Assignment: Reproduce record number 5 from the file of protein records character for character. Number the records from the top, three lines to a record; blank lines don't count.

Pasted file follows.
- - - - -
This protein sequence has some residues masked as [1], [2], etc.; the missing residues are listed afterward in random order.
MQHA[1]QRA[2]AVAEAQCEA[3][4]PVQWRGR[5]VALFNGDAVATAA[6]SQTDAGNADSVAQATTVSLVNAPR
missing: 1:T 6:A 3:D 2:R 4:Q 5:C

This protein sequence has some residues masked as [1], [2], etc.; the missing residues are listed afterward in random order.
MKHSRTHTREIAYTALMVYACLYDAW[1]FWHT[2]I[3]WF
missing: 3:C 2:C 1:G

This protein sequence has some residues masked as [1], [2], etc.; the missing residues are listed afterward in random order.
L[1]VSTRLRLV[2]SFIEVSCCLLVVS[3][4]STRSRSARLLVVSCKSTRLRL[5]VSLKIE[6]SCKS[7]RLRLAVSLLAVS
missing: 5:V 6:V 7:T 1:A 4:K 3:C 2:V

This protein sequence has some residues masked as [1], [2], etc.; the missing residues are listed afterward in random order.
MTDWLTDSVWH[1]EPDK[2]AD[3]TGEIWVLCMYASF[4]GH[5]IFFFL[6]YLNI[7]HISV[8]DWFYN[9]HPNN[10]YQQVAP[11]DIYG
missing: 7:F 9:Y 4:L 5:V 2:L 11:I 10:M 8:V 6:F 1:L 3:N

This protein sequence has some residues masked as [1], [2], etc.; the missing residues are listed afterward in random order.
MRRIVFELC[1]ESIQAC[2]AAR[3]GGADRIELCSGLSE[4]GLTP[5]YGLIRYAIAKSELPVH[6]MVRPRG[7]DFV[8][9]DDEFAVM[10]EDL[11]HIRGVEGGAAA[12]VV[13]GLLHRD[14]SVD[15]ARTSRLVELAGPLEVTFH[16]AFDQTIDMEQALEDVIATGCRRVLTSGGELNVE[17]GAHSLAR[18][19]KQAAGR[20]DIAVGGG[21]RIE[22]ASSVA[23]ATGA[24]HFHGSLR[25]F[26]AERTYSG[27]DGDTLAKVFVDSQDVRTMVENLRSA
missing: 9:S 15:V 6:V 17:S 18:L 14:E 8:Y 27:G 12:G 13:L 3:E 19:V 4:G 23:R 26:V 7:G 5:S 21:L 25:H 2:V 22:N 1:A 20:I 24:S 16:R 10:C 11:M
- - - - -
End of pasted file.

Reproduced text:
This protein sequence has some residues masked as [1], [2], etc.; the missing residues are listed afterward in random order.
MRRIVFELC[1]ESIQAC[2]AAR[3]GGADRIELCSGLSE[4]GLTP[5]YGLIRYAIAKSELPVH[6]MVRPRG[7]DFV[8][9]DDEFAVM[10]EDL[11]HIRGVEGGAAA[12]VV[13]GLLHRD[14]SVD[15]ARTSRLVELAGPLEVTFH[16]AFDQTIDMEQALEDVIATGCRRVLTSGGELNVE[17]GAHSLAR[18][19]KQAAGR[20]DIAVGGG[21]RIE[22]ASSVA[23]ATGA[24]HFHGSLR[25]F[26]AERTYSG[27]DGDTLAKVFVDSQDVRTMVENLRSA
missing: 9:S 15:V 6:V 17:S 18:L 14:E 8:Y 27:G 12:G 13:L 3:E 19:V 4:G 23:R 26:V 7:G 5:S 21:L 25:H 2:V 22:N 1:A 20:I 24:S 16:R 10:C 11:M